This is but one area where companies, vendors and agents need to join together to work for the good of the independent agent channel. Another area that comes to mind is greater standardization and use of eDocs. More agents need to embrace this technology, and more carriers should be using eDocs in real time to push information and notifications to agencies. Vendors can assist by delivering these messages automatically to workflows in a format that agency employees can respond to easily.

The same could be said for real-time, multiple-company rating. Third-party data vendors should work with comparative raters to make their data available at the agent level to improve rating accuracy and reduce multiple entry of the same data. Real-time binding, along the lines of the PIA’s Buy Button concept, could also empower agents to bind coverage for prospects or clients who call on the phone, meet in person or visit online. The concept could be quickly adopted in personal lines in conjunction with an existing comparative rater or similar agency-managed tool. This would allow independent agents to fully compete in a digital world.

Then there’s the whole issue of credential management to protect data. The entire industry should be supporting ID Federation ( to create safe and secure digital credentials that replace the many user passwords that agencies currently maintain. The development of an effective digital identity infrastructure will increase agency use of real-time transactions and enable agencies to provide better customer service. Agencies spend too much time managing credentials for multiple carriers, solution providers and other business partners. That’s time they could invest in revenue-generating sales and service.

Where new cybersecurity rules require multi-factor authentication (MFA), it’s often accomplished by having the host website generate and email or text a temporary one-time PIN or password the user must enter before completing log-in. Handling these one-time PINs can create added control and management headaches for agency owners. It may be okay for consumers to have PINs texted to their personal cell phones, but agencies need a more secure way of dealing with them.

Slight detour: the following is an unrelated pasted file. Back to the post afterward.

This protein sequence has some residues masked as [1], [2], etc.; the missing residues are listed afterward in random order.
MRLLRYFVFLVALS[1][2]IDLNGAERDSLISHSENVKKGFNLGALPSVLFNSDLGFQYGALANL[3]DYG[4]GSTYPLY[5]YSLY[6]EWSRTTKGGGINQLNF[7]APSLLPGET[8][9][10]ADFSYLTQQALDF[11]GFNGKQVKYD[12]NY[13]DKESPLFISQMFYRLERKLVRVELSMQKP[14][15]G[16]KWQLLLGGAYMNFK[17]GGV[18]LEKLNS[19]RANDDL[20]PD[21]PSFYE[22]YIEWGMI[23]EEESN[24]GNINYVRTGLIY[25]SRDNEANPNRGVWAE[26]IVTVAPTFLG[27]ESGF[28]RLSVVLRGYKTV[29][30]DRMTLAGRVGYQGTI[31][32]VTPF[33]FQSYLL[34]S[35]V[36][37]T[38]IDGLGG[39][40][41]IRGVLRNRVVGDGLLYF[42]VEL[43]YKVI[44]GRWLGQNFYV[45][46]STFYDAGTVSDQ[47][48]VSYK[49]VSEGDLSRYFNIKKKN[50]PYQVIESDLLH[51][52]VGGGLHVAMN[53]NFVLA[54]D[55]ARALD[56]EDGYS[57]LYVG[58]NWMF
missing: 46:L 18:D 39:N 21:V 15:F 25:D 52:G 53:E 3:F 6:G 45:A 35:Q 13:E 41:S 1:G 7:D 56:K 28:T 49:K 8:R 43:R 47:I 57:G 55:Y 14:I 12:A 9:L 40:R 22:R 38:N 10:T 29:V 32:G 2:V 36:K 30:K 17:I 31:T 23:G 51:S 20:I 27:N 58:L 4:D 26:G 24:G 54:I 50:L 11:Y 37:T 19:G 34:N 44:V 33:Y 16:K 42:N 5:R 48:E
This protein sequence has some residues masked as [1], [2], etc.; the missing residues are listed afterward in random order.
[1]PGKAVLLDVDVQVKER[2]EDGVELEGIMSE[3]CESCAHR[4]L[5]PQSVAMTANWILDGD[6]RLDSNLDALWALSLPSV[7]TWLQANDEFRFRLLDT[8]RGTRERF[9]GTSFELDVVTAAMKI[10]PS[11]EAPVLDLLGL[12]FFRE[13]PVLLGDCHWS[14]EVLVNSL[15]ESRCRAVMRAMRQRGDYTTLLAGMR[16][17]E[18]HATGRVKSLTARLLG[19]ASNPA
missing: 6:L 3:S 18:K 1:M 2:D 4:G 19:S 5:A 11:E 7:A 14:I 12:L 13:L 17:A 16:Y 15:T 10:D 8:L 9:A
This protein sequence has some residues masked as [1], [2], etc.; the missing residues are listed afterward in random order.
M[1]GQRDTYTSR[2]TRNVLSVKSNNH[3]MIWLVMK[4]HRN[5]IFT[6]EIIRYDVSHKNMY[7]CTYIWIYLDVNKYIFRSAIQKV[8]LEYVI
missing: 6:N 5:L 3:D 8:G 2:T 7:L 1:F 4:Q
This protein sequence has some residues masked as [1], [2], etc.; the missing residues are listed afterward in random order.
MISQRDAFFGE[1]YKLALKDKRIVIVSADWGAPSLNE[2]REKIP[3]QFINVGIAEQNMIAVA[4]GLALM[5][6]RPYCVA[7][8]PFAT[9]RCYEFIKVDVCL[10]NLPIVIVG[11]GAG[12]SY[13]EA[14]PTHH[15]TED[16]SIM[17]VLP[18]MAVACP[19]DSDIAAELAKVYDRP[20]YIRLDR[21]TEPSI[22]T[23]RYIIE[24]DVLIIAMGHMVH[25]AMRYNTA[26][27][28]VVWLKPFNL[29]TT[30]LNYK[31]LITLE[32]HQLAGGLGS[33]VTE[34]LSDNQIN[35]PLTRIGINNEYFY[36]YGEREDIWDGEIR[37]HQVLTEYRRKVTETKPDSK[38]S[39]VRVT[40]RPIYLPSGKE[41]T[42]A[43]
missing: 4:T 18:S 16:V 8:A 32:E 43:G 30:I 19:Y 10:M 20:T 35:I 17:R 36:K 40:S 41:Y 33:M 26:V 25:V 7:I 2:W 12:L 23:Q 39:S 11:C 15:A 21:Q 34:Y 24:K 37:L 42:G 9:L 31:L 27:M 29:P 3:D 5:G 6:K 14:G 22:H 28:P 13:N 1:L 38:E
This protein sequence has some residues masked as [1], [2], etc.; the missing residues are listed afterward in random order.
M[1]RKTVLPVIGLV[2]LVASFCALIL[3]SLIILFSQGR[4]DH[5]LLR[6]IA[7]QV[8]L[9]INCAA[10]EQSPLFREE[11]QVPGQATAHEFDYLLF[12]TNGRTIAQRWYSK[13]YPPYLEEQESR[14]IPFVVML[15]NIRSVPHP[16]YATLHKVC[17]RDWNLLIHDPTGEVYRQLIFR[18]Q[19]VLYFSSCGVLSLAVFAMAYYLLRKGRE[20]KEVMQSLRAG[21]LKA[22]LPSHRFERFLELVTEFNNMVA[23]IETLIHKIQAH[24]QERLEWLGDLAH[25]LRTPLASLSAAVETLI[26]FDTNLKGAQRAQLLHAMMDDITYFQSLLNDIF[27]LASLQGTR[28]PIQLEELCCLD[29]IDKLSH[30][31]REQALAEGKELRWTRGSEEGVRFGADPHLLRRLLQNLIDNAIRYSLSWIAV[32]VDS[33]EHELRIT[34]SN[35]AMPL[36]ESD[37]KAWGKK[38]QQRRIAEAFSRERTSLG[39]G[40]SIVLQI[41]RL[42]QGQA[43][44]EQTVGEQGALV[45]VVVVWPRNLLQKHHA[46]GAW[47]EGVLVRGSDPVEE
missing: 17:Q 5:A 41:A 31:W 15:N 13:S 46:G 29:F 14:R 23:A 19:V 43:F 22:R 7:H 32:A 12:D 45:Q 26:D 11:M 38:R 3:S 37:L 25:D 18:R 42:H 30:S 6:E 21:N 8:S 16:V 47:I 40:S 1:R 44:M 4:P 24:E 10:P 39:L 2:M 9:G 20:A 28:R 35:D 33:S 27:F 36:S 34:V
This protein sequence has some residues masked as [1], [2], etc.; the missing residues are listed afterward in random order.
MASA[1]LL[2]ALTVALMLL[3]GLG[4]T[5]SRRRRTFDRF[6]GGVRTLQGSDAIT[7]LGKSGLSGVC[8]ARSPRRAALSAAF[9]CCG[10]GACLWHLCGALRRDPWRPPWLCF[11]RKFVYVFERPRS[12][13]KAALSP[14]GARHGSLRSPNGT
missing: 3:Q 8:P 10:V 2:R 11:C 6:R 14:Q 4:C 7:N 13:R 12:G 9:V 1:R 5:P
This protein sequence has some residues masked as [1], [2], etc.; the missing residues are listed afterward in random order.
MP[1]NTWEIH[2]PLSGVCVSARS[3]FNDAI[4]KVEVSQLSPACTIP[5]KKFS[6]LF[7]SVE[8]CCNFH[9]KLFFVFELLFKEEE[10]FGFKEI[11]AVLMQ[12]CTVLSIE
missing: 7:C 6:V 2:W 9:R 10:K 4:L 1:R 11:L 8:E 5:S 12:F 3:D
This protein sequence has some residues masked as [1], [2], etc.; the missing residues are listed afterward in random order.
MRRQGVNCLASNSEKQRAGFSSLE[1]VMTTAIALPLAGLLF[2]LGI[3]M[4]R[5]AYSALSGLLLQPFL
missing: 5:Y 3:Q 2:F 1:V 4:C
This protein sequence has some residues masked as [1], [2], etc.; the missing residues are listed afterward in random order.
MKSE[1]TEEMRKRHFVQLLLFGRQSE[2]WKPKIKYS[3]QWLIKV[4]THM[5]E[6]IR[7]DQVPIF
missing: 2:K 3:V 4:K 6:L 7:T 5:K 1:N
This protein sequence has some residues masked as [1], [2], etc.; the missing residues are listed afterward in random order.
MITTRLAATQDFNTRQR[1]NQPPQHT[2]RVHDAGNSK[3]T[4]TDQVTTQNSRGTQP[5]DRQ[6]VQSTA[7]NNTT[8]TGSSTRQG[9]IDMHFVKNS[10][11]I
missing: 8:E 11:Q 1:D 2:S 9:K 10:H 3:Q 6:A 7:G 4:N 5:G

At my agency, they are emailed to the users, so we can track them. That added step creates extra downtime and additional costs. I’ve done some calculations and estimate that the new MFA requirements will cost the industry $3,000 per user per year. ID Federation’s SignOn Once can simplify our lives as the industry grapples with multi-factor authentication. Working within the organization’s trust framework can reduce this burden if the industry gets behind it.


Agents, companies and technology vendors can leverage and standardize data to identify leading indicators that can increase retention, reduce losses and generate new business—if we work together. That would be a win for the entire industry. More important, it would free agents up to spend more time helping customers. Data should never be an end in itself. I have always argued that relationships trump technology. It’s how we use the technology to help people that makes all the difference in the world.

The author

Michael J. Foy is president of Foy Insurance Group in Exeter, New Hampshire. He currently serves as chairman of the Network of Vertafore Users (NetVU), an independent national member organization committed to providing industry advocacy, world-class education and networking to more than 30,000 insurance agencies, carriers and MGAs, and more than 500,000 users of Vertafore’s solutions.